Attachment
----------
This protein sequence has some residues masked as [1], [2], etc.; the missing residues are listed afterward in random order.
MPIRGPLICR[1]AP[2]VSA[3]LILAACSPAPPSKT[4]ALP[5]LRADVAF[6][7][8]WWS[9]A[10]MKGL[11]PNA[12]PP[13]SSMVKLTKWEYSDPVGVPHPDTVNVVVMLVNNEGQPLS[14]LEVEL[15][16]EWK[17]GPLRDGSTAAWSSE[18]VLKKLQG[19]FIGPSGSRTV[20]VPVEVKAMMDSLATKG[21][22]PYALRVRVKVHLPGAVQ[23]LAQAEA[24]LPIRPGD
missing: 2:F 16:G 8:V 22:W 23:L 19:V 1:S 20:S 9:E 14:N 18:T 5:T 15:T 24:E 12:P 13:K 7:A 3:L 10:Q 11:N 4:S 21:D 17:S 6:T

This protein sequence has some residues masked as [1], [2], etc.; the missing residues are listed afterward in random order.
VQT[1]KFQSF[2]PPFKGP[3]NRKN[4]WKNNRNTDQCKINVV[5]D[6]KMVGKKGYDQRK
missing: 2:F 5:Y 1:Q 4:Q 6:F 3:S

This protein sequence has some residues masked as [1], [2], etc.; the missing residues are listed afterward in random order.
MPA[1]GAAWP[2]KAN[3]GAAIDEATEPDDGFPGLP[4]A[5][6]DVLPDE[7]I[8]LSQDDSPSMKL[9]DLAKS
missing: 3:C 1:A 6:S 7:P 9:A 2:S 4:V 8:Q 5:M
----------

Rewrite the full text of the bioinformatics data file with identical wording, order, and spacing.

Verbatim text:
This protein sequence has some residues masked as [1], [2], etc.; the missing residues are listed afterward in random order.
MPIRGPLICR[1]AP[2]VSA[3]LILAACSPAPPSKT[4]ALP[5]LRADVAF[6][7][8]WWS[9]A[10]MKGL[11]PNA[12]PP[13]SSMVKLTKWEYSDPVGVPHPDTVNVVVMLVNNEGQPLS[14]LEVEL[15][16]EWK[17]GPLRDGSTAAWSSE[18]VLKKLQG[19]FIGPSGSRTV[20]VPVEVKAMMDSLATKG[21][22]PYALRVRVKVHLPGAVQ[23]LAQAEA[24]LPIRPGD
missing: 2:F 16:G 8:V 22:W 23:L 19:V 1:S 20:S 9:E 14:N 18:T 5:T 15:T 24:E 12:P 13:K 7:A 3:L 10:Q 11:N 4:S 21:D 17:S 6:T

This protein sequence has some residues masked as [1], [2], etc.; the missing residues are listed afterward in random order.
VQT[1]KFQSF[2]PPFKGP[3]NRKN[4]WKNNRNTDQCKINVV[5]D[6]KMVGKKGYDQRK
missing: 2:F 5:Y 1:Q 4:Q 6:F 3:S

This protein sequence has some residues masked as [1], [2], etc.; the missing residues are listed afterward in random order.
MPA[1]GAAWP[2]KAN[3]GAAIDEATEPDDGFPGLP[4]A[5][6]DVLPDE[7]I[8]LSQDDSPSMKL[9]DLAKS
missing: 3:C 1:A 6:S 7:P 9:A 2:S 4:V 8:Q 5:M